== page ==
I will admit that I have never been keen on using the word “patriot” or “patriotism” because it is, firstly, overused, secondly, misused, and, thirdly, abused in so many ways by many powers throughout history. Still, it is unavoidable for me to wrestle with this concept and phenomenon. For example, I think of the description “patriot” in the juxtaposition of the war in Ukraine, which has shaken many countries and societies, including Latvia, and how “patriotism” is propagated in Putin’s Russia. Another juxtaposition is much more personal – the complicated, painful history of Latvia in the 20th century and my grandmother’s life as a vivid illustration. She passed away this September at 99 years of age. She was the last of her siblings and outlived most of her first cousins and closest friends. Her whole life has run parallel with the fate of her nation, and she was definitely a patriot.
Last week we celebrated the Independence Day of Latvia. To be precise, on November 18, 1918 People’s Council of Latvia proclaimed the Republic of Latvia, but the actual independence was achieved during the Latvian War for Independence. This year Latvia celebrated the 104th anniversary of the country’s proclamation. I was working that day at the Museum of the Occupation of Latvia, welcoming many visitors who came to see the new exposition. Many of them just wanted to get warm after watching the military parade. Others brought their children to learn important lessons of history – the meaning and value of freedom, the loss of sovereignty, and the people’s resolve to restore our independent state. It was an emotionally charged day, but my highlight was a conversation with one young boy. He was 10-11 years old and, judging from his questions and interest, was raised in a patriotic family. During the first Soviet occupation of Latvia in 1940, many people experienced different kinds of repressions. I mentioned how ethnic Russians in Latvia were arrested more than other minorities. When I asked, “why the Soviet regime especially repressed Latvian Russians?” the little boy was quick to answer. He said, “Because they loved Latvia!”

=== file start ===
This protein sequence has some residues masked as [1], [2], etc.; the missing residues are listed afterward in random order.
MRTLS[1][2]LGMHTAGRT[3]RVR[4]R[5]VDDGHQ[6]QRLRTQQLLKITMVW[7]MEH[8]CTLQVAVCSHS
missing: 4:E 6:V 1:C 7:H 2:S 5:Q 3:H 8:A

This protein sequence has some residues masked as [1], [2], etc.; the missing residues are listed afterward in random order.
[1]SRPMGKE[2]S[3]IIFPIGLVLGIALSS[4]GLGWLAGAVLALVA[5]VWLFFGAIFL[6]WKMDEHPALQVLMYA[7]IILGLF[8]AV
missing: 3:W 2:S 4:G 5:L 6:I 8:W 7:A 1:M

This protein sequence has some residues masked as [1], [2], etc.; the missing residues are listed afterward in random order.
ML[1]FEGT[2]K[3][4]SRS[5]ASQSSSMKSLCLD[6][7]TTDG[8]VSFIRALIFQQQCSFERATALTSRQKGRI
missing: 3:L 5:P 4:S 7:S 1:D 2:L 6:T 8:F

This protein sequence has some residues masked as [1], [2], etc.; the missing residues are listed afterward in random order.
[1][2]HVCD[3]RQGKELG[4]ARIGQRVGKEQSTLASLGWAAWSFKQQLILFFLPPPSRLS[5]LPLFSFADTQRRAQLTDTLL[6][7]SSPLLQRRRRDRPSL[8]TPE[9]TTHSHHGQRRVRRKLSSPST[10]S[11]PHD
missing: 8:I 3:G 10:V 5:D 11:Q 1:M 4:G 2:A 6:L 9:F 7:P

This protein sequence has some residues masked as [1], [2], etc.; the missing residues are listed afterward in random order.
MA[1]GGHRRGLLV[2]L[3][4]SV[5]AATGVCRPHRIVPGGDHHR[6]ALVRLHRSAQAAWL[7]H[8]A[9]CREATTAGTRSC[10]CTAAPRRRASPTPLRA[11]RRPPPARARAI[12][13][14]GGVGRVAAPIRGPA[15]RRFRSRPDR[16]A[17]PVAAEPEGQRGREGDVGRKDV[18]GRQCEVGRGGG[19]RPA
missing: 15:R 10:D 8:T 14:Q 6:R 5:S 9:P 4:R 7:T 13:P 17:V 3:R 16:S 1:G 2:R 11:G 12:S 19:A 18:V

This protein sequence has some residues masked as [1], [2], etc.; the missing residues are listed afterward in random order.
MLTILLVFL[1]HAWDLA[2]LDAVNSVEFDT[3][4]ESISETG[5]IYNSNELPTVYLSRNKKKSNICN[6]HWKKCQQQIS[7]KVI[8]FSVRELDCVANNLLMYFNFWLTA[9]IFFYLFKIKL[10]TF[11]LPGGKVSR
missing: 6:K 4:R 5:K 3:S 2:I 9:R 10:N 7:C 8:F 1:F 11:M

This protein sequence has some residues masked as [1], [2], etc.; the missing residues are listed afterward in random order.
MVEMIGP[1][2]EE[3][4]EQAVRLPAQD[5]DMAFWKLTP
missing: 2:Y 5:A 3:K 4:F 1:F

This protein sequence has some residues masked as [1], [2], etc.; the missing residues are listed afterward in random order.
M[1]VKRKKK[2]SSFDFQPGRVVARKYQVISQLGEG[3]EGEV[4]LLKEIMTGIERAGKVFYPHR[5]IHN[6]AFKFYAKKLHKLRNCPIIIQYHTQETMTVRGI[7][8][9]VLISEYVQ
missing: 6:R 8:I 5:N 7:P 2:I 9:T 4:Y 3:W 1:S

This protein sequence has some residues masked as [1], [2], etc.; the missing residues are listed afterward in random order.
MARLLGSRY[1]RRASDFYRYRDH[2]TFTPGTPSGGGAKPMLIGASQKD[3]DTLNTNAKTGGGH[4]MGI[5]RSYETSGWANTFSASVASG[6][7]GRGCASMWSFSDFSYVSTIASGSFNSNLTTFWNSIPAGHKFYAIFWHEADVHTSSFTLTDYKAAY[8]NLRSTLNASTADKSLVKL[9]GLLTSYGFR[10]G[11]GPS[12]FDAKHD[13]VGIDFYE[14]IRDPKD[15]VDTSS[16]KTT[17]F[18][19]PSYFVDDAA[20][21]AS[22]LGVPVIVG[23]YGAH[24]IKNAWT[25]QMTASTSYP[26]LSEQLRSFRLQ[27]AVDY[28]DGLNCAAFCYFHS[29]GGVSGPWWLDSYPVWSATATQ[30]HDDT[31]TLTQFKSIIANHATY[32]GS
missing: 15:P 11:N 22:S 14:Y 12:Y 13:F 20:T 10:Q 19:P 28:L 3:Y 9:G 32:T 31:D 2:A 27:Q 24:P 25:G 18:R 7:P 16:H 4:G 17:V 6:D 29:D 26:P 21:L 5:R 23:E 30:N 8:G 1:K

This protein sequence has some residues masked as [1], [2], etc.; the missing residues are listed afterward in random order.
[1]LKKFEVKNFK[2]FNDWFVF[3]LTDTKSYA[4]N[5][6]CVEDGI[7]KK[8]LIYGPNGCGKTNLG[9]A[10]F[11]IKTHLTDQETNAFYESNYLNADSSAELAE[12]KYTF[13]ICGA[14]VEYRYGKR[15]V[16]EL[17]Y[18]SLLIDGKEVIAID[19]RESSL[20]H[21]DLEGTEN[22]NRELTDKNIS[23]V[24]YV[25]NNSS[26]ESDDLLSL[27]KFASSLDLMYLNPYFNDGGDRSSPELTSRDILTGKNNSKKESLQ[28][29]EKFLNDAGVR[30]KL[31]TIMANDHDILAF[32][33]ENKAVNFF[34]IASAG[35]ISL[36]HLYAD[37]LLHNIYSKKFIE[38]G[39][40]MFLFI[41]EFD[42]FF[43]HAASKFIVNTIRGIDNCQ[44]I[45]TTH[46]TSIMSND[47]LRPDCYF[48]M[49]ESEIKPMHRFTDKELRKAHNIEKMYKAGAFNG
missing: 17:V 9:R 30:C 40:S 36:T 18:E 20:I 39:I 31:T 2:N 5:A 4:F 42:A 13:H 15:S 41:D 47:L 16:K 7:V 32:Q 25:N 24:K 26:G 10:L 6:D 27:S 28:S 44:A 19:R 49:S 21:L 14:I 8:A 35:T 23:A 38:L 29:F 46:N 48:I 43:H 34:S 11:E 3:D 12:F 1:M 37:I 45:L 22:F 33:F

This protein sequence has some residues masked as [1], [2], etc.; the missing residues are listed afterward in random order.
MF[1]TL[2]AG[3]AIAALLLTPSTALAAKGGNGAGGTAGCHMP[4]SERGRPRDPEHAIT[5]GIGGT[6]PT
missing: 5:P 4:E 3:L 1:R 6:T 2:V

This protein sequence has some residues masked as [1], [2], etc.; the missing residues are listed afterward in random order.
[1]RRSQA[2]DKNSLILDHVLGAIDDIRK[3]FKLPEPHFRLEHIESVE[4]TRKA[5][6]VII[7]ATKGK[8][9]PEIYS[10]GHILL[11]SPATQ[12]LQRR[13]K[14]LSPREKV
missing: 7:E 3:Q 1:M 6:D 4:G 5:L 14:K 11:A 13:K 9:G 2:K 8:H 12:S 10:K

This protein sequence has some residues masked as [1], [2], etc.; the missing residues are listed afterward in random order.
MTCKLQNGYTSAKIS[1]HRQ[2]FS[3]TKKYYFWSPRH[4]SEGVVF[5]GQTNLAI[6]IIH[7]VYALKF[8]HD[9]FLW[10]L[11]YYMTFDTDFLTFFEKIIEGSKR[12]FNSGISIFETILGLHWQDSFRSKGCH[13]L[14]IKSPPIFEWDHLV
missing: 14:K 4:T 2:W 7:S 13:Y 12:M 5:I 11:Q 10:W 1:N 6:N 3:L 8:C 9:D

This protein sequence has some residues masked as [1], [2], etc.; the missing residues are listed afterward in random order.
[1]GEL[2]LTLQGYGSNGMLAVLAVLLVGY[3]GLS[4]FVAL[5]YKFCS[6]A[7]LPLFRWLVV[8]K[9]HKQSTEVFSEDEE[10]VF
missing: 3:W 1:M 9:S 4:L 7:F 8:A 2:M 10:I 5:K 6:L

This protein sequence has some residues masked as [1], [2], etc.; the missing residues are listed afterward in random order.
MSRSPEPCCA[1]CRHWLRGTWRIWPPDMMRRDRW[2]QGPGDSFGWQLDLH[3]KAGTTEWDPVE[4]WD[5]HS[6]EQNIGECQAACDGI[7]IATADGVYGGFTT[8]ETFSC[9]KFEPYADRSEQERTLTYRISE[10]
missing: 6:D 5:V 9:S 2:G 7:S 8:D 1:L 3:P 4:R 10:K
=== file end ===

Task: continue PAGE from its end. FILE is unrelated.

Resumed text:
His answer brought tears to my eyes and made me think of my grandmother. During the guided tours at the Museum of the Occupation of Latvia, I sometimes mention personal details of my family’s history. Born in 1923, my grandmother grew up in a big family that owned a large farm, and everyone had to work hard. Also, she was raised to appreciate the dreams and the achievements of national self-determination. She lived through WWII and three occupations – Soviet, Nazi, and Soviet again. After the war, she joined the resistance by supporting the National partisans by providing them with food, and shelter and drawing anti-Soviet posters. When the Soviet secret services started suspecting her involvement, she left her newborn son with her parents and went into hiding. In 1948 her parents and her grandmother were deported to Siberia near the city of Irkutsk on Lake Baikal. Just because they were wealthy landowners who were resisting collectivization. The parents were able to return after many years, but her grandmother died and was buried in exile. One of my grandmother’s brothers Toms was also arrested and sentenced to a Soviet forced-labor camp. He did not survive. At the end of the war, the whole family attempted to flee from the returning Soviet army, but only her older brothers managed to get two spaces in a small fishing boat. The rest of the family watched them leave, not knowing if they made it safely across the Baltic Sea to Sweden. They did. Eventually one of them, Juris, settled in Sweden, but the oldest brother Mikelis started a new life in Ireland.